Progressive Judaism in France

in European Judaism
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  • 1 Union Juive Libérale de Strasbourg
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Abstract

Progressive Judaism became institutionalized in 1907 with the inauguration of the Union Libérale Israélite synagogue in Paris. During the nineteenth century, although Reform ideas were discussed and in some cases implemented (e.g. use of organ, reduction of piyutim), the Central Consistory prevented the creation of an independent Progressive synagogue. Today, the Progressive movement in France is relatively underdeveloped, with thirteen synagogues, full-time rabbis serving only Parisian congregations and no national movement structure. In recent years, however, there have been some positive developments such as the creation of a rabbinical body of French-speaking Progressive rabbis, an annual summer camp and the Moses Mendelssohn Foundation to promote Progressive Judaism. As French Jewry faces major challenges such as the persistence of a virulent form of anti-Semitism and the departure of thousands of active French Jews each year to Israel, the USA, Canada and elsewhere, Progressive Jews in France ask themselves what the future holds for them.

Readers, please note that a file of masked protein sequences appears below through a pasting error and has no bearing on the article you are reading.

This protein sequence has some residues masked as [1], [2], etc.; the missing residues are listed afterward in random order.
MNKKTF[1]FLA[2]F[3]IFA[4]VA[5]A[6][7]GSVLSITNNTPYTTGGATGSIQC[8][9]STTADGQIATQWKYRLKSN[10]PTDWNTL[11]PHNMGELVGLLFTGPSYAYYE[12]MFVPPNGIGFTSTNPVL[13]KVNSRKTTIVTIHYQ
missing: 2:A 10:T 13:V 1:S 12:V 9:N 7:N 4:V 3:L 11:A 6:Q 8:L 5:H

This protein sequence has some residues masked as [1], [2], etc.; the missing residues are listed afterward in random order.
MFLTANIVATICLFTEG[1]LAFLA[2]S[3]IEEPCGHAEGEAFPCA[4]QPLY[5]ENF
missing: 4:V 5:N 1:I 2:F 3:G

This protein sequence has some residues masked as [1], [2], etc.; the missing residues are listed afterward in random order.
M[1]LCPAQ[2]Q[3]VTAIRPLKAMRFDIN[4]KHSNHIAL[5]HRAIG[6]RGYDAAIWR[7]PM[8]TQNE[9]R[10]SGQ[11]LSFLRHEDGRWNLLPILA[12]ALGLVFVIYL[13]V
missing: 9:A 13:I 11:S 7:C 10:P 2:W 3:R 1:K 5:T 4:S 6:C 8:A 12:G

Contributor Notes

Ordained by the Reconstructionist Rabbinical College in 1986, Rabbi Stephen Berkowitz serves the UJLS (Strasbourg), Bet Shalom (Barcelona) and the Javura Reformista de Madrid.

European Judaism

A Journal for the New Europe

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